Penguin dollarApparently on some kind of charm/government schmoozing offensive in the UK, Penguin is offering UK schools “100 Penguin Classics titles available for your classroom at a great price.” Just one snag: It’s all-or-nothing. And you don’t get to pick and choose.

This is Penguin’s answer to a call from UK Minister for Schools Nick Gibb for publishers to make 100 classic titles available to schools, for £100 ($143). And of course, when you reflect that this is the same Nick Gibb currently presiding over a “crisis” in UK teacher numbers, you’ll realize that political expediency and headline-friendly numbers had nothing whatsoever to do with that ringing figure of 100 titles – chosen, of course, with only the best educational objectives in mind.

According to the Penguin T&C, “this promotion is open to primary schools, secondary schools, sixth form colleges and other secondary education establishments in the United Kingdom only (Eligible Schools). The promotion will run from 1 March 2016 until 30 June 2016 inclusive (the Promotional Period). During the Promotional Period, Eligible Schools may order promotional sets of Penguin ‘Black Classic’ books at the promotional price of £100 per set.” Each school is limited to 30 sets max, and Penguin has sole right to choose the contents of the set – although these are laid out on the Penguin UK website.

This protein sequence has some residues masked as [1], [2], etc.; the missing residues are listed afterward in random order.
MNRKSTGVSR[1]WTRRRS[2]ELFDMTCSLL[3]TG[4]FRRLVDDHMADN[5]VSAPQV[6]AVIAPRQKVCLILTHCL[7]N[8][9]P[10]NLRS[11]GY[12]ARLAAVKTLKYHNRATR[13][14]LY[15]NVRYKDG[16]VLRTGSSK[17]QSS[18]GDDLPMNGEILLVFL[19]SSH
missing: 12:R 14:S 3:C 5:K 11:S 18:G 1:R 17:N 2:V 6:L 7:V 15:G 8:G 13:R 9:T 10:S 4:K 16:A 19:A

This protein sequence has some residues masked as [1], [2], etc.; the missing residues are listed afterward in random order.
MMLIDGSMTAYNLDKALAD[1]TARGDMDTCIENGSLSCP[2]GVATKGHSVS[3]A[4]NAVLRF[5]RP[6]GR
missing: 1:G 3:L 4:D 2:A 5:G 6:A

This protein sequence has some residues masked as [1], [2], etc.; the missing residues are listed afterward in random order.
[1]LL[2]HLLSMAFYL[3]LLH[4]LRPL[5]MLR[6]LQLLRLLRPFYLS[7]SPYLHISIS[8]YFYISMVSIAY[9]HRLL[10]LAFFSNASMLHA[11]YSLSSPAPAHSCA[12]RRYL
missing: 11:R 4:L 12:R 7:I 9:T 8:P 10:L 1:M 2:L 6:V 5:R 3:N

Let’s assume a school decided to use the money for 30 sets of Penguins on Amazon’s Fire instead, currently retailing at £39.99 ($57.15) in the UK. For the same total of £3000 ($4290), even without an educational discount, that school could afford 75 Fires, each with access to an unlimited number of out-of-copyright ebooks. Or, a school might just decide to allocate its book budget more systematically and buy as much as it needs, and what’s relevant to its curriculum, including modern works, rather than what Penguin UK chooses to give it from its out-of-copyright list, which normally goes head to head with free ebooks anyway.

And even the Times Educational Supplement is busy serving up free Project Gutenberg links on its website to the classic titles. And the TES also quotes Mick Connell, director of the National Association for the Teaching of English, protesting: “Where are the brilliant, contemporary writers for young and adolescent readers? Where are the very best in modern and contemporary literature? Where is Golding, Plath, Atwood, Hughes, Heaney, Pinter, Becket, Angelou, Morrison and Mantel? Although I realise that they had to choose exclusively from Penguin Classics series. That’s like choosing clothes for teenage children from Marks and Spencer: a worthy intention without the slightest chance of success.”

But who should snark at such a plan, when the twin goals of publisher profits and political plus points can be served by the same program? Using schools book budgets to fund politicos’ headline-grabbing? Now that sounds like a good use of public money …


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